What’s your best travel experience?
After 2 months on a combined marine/ forest expedition in South East Sulawesi, Indonesia, I spent 4 weeks independently travelling the central islands of the Indonesian archipelago: Bali, Lombok, Gilli Islands and Java. With a friend I hired a motorbike for 2 weeks to explore the magical island that is Bali, starting and ending in Kuta.
We soon became immersed in the flowing traffic, which I had until that point only experienced from the limitations of the carriage of a travelvan. Dodging between lanes, we would cross paths with different characters, my favourites including a smiling family of 5 squeezed onto one tiny bike and a trader submerged under a plethora of market-wares piled on every part of his bike.
On route eastwards toward Ahmed, we got “tourist-knapped” by a Balinese man called Salas; after being offered quick refreshments at his house 8km down the road we finished off staying 3 nights with him and his family in a self-constructed, 2-room concrete house overlooking the cliff top to the black sandy beach below. At some point during that time I believe we were introduced to every man in the small village whether it was for drinks, traditional Balinese round-singing, fishing, preparing and cooking the best fish kebabs I have tried to date, and generally sharing company.
It was 2 days in that we realised the extended visit was more engineered than it had originally appeared when Salas pulled out a collection of postcards from all over the English speaking world, written from other unsuspecting tourists passing along that same stretch of road 8km back, and who enjoyed a similar fate to our own. Salas had a comprehensive grasp of the English language which was self-taught from a book and practiced solely with people passing through his small, out the way village. He was a wonderful and generous host and it was the unexpectedness of the experience that made it so memorable. It was a big lesson for me, highlighting the benefits to be had from going off the speedy tourist track and getting to know the real life bubbling underneath.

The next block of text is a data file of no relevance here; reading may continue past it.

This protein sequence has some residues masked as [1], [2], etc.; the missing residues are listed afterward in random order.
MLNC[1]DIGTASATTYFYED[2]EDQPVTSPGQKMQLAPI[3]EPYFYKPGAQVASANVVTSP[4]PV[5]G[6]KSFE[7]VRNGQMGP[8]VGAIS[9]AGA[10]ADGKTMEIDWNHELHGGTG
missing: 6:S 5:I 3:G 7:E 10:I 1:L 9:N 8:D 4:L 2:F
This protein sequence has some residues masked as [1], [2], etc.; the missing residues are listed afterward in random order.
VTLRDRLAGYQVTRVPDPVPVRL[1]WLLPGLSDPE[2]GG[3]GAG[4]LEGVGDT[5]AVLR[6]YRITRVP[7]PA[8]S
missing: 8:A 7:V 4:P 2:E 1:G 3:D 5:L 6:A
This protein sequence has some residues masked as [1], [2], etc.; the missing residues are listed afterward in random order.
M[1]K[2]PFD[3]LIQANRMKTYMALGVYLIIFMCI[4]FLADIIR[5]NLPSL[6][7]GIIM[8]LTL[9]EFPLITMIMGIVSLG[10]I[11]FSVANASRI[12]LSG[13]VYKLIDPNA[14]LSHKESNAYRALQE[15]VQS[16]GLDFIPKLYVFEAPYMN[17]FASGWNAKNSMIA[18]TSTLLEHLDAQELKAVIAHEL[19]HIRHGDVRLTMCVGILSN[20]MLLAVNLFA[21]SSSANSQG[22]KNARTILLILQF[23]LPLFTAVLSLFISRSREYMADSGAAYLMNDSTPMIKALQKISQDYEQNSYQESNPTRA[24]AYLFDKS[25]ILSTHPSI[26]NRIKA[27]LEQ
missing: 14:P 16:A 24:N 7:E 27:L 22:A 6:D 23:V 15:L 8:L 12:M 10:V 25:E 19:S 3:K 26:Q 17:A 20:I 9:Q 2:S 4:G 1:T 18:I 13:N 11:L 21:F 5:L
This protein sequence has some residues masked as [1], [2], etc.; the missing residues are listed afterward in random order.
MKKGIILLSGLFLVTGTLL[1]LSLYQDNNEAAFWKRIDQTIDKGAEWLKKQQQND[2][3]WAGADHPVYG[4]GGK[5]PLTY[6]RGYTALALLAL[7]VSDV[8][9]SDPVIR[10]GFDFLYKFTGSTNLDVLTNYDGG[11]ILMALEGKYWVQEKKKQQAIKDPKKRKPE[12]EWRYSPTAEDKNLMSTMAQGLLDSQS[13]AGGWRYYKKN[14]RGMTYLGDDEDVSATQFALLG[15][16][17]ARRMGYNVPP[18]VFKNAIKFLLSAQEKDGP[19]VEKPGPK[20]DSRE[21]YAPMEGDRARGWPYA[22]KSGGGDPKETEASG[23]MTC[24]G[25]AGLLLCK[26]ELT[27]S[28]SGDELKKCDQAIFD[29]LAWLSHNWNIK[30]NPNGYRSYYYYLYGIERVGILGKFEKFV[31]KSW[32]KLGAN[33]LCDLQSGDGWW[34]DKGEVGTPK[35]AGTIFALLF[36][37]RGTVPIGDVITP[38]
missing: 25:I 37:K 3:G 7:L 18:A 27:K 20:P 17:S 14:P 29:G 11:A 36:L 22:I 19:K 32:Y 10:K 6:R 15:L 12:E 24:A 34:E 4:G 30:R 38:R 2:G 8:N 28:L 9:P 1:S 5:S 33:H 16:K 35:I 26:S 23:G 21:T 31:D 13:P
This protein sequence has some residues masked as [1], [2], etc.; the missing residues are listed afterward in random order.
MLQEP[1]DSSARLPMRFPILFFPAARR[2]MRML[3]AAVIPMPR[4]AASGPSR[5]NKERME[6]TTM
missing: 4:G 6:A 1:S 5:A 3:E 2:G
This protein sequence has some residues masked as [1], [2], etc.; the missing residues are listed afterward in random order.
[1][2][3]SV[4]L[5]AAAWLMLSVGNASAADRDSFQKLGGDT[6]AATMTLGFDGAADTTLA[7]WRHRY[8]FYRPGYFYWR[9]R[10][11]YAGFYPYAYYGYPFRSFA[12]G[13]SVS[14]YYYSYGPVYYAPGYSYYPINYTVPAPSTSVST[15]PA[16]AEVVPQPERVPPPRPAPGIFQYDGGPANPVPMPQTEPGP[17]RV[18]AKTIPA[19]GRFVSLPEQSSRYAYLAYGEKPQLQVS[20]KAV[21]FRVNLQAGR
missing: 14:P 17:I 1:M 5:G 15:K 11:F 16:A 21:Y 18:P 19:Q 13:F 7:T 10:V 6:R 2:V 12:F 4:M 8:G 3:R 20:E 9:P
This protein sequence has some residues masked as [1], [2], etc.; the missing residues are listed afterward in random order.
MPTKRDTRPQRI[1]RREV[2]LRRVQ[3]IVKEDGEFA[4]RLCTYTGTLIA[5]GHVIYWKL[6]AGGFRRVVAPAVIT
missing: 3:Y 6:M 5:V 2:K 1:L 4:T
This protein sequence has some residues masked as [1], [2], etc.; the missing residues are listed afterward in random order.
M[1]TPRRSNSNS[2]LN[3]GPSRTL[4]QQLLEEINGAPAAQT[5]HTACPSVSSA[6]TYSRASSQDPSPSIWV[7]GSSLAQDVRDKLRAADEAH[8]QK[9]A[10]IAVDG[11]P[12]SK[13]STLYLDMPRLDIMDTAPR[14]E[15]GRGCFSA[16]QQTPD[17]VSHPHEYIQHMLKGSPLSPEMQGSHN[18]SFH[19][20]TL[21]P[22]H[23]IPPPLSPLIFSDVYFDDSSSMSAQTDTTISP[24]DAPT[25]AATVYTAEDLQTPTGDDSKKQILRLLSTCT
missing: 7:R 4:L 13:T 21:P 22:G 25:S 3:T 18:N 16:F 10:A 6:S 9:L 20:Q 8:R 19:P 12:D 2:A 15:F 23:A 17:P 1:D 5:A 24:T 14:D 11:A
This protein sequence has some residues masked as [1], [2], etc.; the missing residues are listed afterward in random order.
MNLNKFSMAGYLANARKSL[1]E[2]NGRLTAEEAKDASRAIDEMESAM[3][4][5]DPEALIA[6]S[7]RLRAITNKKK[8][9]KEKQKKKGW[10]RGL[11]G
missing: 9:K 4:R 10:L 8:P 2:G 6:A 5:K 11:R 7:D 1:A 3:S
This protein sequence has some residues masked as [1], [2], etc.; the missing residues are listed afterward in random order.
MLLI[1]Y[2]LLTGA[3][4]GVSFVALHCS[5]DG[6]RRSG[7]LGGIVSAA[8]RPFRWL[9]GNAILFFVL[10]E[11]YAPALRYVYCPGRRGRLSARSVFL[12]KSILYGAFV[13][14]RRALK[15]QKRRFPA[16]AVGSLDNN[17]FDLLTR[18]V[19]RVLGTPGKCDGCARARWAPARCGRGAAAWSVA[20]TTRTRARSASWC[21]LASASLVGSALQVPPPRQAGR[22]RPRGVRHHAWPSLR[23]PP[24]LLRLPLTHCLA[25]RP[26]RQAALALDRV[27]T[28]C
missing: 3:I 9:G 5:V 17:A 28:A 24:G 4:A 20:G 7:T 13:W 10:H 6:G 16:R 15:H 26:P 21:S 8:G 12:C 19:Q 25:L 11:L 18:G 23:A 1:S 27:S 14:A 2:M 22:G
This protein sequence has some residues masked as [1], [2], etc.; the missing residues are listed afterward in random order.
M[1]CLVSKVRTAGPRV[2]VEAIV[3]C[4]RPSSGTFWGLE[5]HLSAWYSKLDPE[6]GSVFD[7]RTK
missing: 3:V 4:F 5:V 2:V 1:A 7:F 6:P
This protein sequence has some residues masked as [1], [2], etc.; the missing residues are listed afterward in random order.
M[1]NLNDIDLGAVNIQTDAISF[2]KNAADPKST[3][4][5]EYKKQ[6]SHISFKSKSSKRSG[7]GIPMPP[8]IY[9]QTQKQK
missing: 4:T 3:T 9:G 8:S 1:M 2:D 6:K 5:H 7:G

What did you take?
For my 4 weeks travelling I still had everything from my 2 months expedition but most of it came in useful, and saw me better prepared than I imagine I would have been had I gone out entirely independently without a kit list. On our shared motorbike we had both out rucksacks slung over the foot rest, so crammed in amongst our luggage we felt like one of the locals.
My best items packed were my headtorch (with rechargeable AA batteries), originally for nocturnal frog-hunts in the forest, but also an invaluable tool for climbing Gurung Batur volcano by twilight; Lush travel shampoo bar which was a once weekly treat aside from my all purpose washing fluid for clothes, food, hands, hair, and without a doubt my collection of sarongs, bough on Hoga Island, which became an essential part of my travel clothing.
What do you wish you had taken?
Really high on my wish list while I was away was a reliable camera. I saw some amazing things that I wasn’t able to capture on camera. I have a collated album of photos from fellow travellers but it’s not quite the same as having captured unique moments for myself.
Which Frontier project would you like to visit?
Costa Rica Forest
What would you take there?
Binoculars so I can look high up into the canopy! My sarongs will definitely be packed, and they double up as lightweight fast-drying towels. If there’s not already one on camp then definitely a Frisbee for free time on the beach.